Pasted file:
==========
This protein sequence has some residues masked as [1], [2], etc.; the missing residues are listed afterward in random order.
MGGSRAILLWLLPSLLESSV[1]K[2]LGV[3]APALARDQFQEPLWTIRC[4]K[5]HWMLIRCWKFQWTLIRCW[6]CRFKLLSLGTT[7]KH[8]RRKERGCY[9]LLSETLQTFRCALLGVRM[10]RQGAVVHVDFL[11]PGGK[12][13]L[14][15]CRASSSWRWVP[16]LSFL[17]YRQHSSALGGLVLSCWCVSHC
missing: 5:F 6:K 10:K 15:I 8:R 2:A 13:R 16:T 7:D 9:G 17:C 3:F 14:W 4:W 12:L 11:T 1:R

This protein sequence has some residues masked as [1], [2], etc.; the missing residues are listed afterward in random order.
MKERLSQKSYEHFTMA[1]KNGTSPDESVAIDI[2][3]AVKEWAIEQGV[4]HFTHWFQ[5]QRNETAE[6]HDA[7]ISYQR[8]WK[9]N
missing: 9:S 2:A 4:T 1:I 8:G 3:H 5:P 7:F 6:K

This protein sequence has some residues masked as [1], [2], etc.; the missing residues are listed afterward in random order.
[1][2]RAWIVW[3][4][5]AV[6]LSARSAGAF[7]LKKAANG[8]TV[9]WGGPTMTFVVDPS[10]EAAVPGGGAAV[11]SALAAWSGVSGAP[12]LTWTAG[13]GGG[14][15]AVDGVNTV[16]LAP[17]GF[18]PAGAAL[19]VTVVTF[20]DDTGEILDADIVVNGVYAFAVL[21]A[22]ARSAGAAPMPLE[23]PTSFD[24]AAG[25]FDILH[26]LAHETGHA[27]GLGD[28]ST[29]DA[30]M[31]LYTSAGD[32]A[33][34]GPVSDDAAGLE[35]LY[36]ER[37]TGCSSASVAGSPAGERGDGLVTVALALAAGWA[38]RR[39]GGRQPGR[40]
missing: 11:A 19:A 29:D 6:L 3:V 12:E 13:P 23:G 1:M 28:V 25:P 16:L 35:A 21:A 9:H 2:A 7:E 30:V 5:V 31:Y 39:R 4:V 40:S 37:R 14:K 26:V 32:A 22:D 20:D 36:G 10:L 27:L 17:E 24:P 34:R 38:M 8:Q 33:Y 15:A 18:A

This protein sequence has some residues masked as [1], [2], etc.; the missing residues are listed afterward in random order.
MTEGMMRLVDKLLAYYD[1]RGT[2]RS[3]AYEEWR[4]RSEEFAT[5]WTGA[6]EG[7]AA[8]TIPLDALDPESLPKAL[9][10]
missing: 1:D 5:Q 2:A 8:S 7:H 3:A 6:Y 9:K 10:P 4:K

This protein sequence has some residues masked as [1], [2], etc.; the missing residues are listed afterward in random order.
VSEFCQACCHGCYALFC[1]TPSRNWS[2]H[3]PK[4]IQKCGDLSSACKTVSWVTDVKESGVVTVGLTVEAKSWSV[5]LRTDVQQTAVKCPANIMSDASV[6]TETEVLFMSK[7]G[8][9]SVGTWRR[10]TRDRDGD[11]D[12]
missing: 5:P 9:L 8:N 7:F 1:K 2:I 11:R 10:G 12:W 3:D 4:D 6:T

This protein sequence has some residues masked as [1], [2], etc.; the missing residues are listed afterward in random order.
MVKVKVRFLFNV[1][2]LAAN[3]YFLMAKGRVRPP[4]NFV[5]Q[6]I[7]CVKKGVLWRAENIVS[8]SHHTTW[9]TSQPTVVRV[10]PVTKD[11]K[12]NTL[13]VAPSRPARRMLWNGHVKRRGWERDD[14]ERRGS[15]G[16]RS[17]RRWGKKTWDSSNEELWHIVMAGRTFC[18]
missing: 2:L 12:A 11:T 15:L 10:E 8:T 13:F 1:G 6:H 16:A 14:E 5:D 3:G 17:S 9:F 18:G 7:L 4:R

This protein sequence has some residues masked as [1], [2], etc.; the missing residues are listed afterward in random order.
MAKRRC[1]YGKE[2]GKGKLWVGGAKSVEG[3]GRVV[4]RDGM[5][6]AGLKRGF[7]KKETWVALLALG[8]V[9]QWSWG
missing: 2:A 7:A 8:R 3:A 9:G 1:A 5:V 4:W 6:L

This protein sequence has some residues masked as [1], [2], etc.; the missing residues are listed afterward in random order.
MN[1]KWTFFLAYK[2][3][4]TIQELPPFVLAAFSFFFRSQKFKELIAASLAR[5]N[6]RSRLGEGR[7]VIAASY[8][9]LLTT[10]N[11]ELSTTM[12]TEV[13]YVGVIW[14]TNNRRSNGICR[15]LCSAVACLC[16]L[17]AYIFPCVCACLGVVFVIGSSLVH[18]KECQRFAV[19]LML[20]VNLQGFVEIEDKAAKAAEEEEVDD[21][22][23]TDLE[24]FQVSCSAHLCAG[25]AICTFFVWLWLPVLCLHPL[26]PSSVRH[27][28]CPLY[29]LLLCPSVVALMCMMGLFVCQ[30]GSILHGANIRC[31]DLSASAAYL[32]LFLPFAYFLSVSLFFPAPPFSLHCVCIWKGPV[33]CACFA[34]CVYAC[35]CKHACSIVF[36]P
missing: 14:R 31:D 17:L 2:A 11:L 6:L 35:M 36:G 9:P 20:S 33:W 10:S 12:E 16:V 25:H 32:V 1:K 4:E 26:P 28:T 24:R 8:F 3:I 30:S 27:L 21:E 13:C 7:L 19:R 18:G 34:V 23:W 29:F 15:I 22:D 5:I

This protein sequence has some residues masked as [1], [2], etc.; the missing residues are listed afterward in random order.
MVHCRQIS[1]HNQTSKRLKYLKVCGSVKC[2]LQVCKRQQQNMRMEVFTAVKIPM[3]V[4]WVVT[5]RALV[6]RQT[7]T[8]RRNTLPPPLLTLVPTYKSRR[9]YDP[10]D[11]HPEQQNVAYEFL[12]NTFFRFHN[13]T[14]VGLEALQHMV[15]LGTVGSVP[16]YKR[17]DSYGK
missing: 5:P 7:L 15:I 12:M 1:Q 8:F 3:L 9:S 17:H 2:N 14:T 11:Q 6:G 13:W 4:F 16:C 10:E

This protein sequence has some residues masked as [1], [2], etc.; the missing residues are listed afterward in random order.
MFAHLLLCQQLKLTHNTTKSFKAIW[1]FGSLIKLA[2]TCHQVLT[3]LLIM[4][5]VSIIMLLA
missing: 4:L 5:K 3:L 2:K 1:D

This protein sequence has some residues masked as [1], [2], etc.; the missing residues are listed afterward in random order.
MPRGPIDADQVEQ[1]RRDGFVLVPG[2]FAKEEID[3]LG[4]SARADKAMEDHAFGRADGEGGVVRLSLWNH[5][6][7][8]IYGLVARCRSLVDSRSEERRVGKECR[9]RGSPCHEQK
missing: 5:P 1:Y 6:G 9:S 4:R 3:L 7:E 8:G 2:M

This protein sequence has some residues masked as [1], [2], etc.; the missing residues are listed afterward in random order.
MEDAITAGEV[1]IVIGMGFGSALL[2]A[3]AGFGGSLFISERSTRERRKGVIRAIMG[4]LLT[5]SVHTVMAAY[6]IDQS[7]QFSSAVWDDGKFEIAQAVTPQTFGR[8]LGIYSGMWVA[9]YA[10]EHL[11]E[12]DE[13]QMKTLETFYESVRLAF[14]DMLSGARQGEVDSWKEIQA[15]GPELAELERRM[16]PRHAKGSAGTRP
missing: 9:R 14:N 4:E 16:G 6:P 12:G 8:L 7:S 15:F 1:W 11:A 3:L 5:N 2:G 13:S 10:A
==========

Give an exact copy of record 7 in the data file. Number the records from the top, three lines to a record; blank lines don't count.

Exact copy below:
This protein sequence has some residues masked as [1], [2], etc.; the missing residues are listed afterward in random order.
MAKRRC[1]YGKE[2]GKGKLWVGGAKSVEG[3]GRVV[4]RDGM[5][6]AGLKRGF[7]KKETWVALLALG[8]V[9]QWSWG
missing: 2:A 7:A 8:R 3:A 9:G 1:A 5:V 4:W 6:L